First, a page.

• Other Violations.  The enforcement agency will have the power to impose penalties and fines for violations of the Ordinance, and provide all appropriate relief, including, but not limited to, full restitution for all lost wages and benefits, as well as reinstatement.

Employees may file a complaint with the Controller's office. Claims for violations of the law must be made within six months after the date the employee knew or should have known of the alleged violation. This provision in the Ordinance will operate as a "discovery rule" provision potentially allowing claims to be initiated more than six months after the events involved.

No fine or penalties will be assessed in the first year after the Ordinance takes effect, but all other remedies will be available.

Impact on Existing Leave Policies

Employers may continue to maintain other paid leave policies, such as vacation, sick, floating holidays, personal days or other paid time off (PTO), and satisfy the requirements of the Ordinance if those policies meet or exceed the accrual requirements of the Ordinance and allow employees to use the leave for the same purposes and under the same conditions as paid sick leave under the Ordinance.  This same rule applies to leave provisions in collective bargaining agreements.

Employers should not assume that simply having a sick leave or PTO policy will be sufficient to comply with the Ordinance. Existing policies must comply with the Ordinance's accrual, cap, usage, and limited documentation rules.

Furthermore, the law does not relieve employers of any obligations they have under any existing employment contracts, collective bargaining agreements, employment benefit plans, or other agreements providing paid sick time to employees.


Employers that have employees who perform work in Pittsburgh should consider taking one or more of the following actions:

  • Review and revise, if necessary, paid sick time and/or PTO policies and procedures to ensure they meet the Ordinance's requirements, including review of the starting date of a leave year, carryover, cap, and all other provisions.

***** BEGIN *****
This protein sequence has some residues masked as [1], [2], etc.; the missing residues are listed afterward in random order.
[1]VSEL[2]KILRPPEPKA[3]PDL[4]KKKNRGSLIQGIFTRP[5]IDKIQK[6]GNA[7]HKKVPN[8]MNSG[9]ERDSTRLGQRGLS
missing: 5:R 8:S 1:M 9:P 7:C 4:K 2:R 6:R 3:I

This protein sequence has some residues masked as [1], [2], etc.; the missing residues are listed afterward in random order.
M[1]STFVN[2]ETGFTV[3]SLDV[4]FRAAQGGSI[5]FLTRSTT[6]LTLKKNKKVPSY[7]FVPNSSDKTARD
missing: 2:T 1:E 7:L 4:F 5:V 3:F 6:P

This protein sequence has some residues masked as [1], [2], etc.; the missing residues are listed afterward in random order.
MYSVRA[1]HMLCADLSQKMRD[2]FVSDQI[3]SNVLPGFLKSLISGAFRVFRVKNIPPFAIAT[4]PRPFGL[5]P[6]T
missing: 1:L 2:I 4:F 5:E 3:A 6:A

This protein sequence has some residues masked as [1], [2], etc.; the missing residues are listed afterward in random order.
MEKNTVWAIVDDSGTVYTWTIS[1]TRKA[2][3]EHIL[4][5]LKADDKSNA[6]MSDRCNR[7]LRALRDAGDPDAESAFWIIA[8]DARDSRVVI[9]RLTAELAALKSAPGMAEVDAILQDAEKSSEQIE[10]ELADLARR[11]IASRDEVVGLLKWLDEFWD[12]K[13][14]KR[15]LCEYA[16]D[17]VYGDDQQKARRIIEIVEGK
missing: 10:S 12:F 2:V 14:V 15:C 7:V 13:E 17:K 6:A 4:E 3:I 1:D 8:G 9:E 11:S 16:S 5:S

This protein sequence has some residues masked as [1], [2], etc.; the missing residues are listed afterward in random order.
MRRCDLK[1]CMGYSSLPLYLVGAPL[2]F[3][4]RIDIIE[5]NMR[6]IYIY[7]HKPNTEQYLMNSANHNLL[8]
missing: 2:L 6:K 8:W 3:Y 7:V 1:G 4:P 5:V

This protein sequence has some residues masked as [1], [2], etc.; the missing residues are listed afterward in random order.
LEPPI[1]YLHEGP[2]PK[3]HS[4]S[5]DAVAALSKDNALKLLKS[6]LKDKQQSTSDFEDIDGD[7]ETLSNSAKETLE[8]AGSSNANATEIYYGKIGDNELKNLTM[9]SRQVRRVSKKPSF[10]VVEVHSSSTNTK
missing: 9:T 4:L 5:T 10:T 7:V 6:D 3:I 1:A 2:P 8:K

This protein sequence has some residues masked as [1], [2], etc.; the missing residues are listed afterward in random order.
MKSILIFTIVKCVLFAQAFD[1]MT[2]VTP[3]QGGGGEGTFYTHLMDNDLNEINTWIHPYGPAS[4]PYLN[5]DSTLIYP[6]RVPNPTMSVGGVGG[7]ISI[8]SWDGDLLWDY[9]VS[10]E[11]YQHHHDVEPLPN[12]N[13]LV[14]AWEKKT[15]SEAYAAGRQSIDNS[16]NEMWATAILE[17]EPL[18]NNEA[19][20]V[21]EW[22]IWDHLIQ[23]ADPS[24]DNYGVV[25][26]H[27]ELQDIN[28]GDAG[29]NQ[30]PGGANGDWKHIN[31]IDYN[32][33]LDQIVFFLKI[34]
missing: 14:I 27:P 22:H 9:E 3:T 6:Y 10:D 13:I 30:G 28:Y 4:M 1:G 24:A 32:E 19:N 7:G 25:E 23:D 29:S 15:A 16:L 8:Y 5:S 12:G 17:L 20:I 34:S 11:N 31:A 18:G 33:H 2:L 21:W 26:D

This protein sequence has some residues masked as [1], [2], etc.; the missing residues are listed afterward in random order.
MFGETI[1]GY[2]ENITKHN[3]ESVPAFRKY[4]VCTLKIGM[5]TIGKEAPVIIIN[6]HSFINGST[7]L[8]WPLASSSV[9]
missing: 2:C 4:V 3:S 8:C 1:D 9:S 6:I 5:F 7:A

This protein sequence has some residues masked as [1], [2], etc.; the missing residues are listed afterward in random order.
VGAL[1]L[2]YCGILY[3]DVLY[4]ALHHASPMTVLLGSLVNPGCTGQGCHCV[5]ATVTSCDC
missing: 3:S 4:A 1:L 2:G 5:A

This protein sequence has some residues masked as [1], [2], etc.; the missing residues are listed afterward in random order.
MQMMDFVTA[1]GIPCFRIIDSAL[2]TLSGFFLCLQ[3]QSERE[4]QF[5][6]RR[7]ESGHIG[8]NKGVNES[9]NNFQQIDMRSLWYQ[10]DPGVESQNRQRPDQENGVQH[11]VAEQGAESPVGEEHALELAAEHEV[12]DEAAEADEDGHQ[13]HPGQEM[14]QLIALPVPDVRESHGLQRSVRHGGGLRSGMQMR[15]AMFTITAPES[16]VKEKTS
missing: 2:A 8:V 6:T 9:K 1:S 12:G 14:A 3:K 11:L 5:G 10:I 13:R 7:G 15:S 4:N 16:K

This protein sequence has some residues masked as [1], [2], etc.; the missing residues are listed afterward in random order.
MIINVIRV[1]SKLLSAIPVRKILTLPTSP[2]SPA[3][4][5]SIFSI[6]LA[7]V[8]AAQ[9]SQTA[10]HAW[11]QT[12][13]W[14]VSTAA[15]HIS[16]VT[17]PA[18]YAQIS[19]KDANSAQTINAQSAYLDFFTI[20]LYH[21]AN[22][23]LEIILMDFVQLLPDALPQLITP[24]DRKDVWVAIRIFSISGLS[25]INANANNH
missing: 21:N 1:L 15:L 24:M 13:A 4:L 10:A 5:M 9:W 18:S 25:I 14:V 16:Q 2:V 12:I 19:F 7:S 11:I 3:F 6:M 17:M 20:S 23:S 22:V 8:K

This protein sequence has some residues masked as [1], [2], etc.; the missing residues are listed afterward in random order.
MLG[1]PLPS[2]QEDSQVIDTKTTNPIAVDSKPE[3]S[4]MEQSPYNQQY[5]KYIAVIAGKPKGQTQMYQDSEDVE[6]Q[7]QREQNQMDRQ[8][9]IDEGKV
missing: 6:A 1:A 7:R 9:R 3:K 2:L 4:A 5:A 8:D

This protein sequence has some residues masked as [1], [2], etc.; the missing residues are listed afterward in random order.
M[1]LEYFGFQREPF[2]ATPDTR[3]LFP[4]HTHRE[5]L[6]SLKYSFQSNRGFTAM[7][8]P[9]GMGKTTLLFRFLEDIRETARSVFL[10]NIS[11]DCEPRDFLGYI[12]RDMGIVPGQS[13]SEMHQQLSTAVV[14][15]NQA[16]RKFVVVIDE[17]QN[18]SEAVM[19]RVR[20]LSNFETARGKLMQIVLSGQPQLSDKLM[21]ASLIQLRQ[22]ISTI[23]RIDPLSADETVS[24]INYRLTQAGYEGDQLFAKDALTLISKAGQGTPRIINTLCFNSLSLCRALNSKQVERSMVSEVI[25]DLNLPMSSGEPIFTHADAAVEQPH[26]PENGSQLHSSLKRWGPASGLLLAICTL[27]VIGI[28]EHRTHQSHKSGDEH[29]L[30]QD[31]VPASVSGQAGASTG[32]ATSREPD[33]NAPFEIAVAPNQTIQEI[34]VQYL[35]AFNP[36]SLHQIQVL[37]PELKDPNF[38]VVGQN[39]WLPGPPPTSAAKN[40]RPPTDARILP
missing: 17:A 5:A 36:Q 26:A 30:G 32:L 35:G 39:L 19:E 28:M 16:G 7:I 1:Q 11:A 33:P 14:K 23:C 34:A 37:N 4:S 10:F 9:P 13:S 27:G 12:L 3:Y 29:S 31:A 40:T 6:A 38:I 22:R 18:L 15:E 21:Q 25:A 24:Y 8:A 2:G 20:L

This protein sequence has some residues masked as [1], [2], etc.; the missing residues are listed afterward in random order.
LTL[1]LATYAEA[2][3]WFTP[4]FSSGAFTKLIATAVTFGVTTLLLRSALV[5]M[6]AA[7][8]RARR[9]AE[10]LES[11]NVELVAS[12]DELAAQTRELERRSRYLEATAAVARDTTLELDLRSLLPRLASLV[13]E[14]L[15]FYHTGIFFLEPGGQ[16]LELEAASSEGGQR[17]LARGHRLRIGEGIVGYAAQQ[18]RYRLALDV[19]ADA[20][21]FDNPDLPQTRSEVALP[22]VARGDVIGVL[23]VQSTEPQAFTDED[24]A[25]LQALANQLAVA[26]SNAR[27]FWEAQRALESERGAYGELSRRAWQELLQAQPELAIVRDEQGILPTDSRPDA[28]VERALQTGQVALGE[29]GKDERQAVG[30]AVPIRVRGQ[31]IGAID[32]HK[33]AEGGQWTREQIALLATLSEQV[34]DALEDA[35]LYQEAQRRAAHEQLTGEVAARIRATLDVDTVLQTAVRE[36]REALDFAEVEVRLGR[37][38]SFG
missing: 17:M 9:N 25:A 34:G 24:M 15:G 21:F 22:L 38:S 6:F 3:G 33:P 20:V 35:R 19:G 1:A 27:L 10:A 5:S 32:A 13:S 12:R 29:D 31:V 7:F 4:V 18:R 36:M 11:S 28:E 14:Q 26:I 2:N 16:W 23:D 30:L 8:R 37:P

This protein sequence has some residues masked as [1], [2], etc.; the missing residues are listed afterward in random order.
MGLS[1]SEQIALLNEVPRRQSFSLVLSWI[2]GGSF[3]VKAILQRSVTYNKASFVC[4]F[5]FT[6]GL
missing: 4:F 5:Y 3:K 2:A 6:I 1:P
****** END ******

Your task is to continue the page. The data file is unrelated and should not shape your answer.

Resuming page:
• Consider whether transitioning to a PTO policy that encompasses a number of different types of leaves, including vacation and paid sick time, will make compliance easier.
  • Monitor the City of Pittsburgh's website for the required notices.
  • Consider creating acknowledgment forms to guard against claims that notice was not provided.
  • Ensure timekeeping, payroll, and benefits systems will enable you to comply with the law's recordkeeping requirements.

See Footnotes

1  See Barbara Rittinger Rigo and Ben Huggett, Philadelphia Issues Employer Poster for New Paid Sick Leave Ordinance and Creates New Agency for Enforcement, Littler Insight (Apr. 30, 2015); Ben Huggett and Barbara Rittinger Rigo, Philadelphia Enacts Paid Sick Leave Ordinance for Virtually All Employers, Littler Insight (Feb. 14, 2015).

2  The 19 other cities are:  Emeryville, CA; Oakland, CA; San Francisco, CA; Washington, D.C.; Bloomfield, NJ; East Orange, NJ; Irvington, NJ; Jersey City, NJ; Montclair, NJ; Newark, NJ; Passaic, NJ; Paterson, NJ; Trenton, NJ; New York City, NY; Eugene, OR; Portland, OR; Philadelphia, PA; Seattle, WA; and Tacoma, WA.

3  See, e.g., Michelle Barrett Falconer and Pam Salgado, An Update on the Epidemic: California's Statewide Paid Sick Leave Law, Littler Insight (Jan. 12, 2015); Christopher Kaczmarek, Carie Torrence and Kevin Burke, Massachusetts Attorney General Issues Final Sick Leave Regulations, Littler Insight (June 25, 2015); Doug Parker and Don Stait, Oregon Becomes Fourth State to Pass Paid Sick Leave Law, Littler ASAP (June 15, 2015); George O'Brien and Jason Stanevich, Connecticut Amends Paid Sick Leave Statute to Provide Some Employer-Friendly Changes, Littler Insight (June 17, 2014); Ben Huggett and Barbara Rittinger Rigo, Philadelphia Enacts Paid Sick Leave Ordinance for Virtually All Employers, Littler Insight (Feb. 14, 2015); S. Libby Henninger and Michael L. Childers, Montgomery County, Maryland Joins the Jurisdictions Requiring Paid Sick Leave, Alters the Employer Tip Credit, Littler Insight (July 7, 2015); Stacey Adams and Jessica Agarwal, The Explosion of Paid Sick Leave In New Jersey, Littler Insight (Jan. 23, 2015);  Pam Salgado and Deidra Nguyen, Tacoma is the Third Washington City to Mandate Paid Leave, Littler Insight (May 29, 2015); and Nancy Delogu and Libby Henninger, DC Sick and Safe Leave Act Amendments Take Effect; DC Issues Revised Poster, Littler Insight (Sept. 25, 2014).

4  If an employer does not have a policy, employees must provide their oral request for use of sick time at least one hour prior to the start of their shift. 

Information contained in this publication is intended for informational purposes only and does not constitute legal advice or opinion, nor is it a substitute for the professional judgment of an attorney.